Let's assume the financial doo-doo really does hit the fan for you and you need housing or cash assistance from the Putnam County Department of Social Services. So you walk or hitchhike from Putnam Valley to the county campus on Old Route 6 in Carmel looking for a safe place to spend the night. You can't take a bus since none traverse the county so walking is really your only option.

You'll find their response will be that you should continue walking to Danbury or hitch a ride to the YMCA in Poughkeepsie because we cannot help you. And if you can a find a place on your own here and you need a little cash to help you through, social services will tell you that they'd love to help you out but that you need to be gainfully employed before they can. But how can you get to work if you cannot drive your car and if you have no mass transit options?

In the meantime, while you're awaiting social services to come through you're required to perform volunteer work which might be at... Tilly Foster Farm. Yeah, the Whipple Foundation, manager of the facility which is supposed to be free from county funding, depends upon forced labor from county social services.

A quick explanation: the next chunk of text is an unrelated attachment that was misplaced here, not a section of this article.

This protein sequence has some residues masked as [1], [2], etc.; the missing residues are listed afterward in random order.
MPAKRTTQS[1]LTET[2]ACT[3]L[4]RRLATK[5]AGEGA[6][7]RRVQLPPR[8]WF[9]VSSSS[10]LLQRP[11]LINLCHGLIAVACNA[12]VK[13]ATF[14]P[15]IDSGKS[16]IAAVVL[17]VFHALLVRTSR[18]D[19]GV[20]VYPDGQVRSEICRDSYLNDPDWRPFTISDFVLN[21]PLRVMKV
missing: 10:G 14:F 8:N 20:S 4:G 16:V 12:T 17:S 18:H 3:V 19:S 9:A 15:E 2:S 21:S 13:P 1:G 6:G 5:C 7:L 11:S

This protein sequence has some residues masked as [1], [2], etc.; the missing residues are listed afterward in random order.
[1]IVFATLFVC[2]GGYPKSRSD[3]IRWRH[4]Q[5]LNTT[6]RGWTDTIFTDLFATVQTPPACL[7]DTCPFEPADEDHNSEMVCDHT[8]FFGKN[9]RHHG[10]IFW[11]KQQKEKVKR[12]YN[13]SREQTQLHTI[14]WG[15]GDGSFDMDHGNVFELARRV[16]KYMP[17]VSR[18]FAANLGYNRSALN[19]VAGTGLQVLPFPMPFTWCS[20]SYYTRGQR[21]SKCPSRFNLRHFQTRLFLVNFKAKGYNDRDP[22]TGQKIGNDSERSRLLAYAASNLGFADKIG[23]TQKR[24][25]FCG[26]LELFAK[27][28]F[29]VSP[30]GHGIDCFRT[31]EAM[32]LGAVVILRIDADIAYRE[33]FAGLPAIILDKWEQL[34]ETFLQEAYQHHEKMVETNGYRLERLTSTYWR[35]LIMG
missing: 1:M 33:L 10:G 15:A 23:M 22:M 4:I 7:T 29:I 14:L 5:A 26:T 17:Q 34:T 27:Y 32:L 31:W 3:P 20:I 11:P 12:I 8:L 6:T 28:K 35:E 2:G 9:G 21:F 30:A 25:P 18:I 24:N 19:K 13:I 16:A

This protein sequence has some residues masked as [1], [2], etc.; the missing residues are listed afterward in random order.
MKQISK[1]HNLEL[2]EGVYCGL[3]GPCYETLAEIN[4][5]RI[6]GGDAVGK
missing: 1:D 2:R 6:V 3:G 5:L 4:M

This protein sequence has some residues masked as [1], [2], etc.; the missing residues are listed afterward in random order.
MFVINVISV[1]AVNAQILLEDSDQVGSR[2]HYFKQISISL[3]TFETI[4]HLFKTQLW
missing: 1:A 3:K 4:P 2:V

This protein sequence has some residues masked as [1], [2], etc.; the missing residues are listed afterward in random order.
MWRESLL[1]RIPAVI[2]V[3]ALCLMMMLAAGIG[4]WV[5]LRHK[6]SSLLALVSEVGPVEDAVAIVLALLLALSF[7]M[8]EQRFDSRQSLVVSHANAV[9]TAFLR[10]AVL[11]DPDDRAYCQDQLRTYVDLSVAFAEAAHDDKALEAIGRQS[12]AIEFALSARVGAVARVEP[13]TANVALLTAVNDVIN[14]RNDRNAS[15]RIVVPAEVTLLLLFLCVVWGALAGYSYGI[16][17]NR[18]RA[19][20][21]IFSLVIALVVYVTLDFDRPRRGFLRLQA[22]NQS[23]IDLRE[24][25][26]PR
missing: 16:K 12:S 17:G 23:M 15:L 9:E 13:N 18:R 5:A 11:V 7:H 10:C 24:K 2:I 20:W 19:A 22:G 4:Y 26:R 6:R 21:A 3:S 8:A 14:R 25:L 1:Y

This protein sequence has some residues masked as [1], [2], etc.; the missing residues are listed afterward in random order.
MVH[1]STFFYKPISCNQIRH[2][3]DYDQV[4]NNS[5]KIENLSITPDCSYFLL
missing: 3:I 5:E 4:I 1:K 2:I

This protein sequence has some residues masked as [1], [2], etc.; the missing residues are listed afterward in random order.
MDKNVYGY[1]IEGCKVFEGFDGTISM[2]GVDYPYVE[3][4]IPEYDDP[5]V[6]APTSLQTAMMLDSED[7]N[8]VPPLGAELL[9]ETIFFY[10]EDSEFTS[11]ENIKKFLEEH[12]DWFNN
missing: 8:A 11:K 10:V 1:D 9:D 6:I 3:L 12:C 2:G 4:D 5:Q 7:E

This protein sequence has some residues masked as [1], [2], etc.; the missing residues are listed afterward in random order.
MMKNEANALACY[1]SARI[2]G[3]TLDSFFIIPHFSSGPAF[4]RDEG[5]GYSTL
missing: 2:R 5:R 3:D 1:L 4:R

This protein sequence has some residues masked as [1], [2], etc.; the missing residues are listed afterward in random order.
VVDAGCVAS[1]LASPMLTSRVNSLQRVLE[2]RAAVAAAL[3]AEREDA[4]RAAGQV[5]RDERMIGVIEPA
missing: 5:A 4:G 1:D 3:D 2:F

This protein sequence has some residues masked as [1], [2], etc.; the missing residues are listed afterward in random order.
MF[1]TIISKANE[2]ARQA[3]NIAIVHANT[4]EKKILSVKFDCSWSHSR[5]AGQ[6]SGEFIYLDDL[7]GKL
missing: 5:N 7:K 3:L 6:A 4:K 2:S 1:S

Let's say you are working but you need emergency psychiatric assistance for which you cannot afford to pay. The county won't help unless you come with a referral and the easiest way to get one is to check yourself into the psych ward at Putnam County hospital. The problem there is that they'll keep you for three days, just long enough for you to loose your job.

In order to gain food assistance from the county you need to pass a means test which requires that you bring along copies of your past 1040 forms. If you've been working in the cash economy, the one that keeps the nation moving, you have no proof and so you're out of luck there. (Luckily, the private food banks in the county only require that you have proof of residency.)

If you need medical care we have no walk-in clinic and as I mentioned in my article the other day about tick borne diseases, county social services will tell you to go out of county and use a fake name and address.

The point is that because of our desire to make believe we are what we are not, we lag far behind in providing emergency services to the least advantaged among us which creates additional hardships that slowly spread through the community like an undetected cancer affecting every corner of our picture perfect life, eating it alive it from the inside out.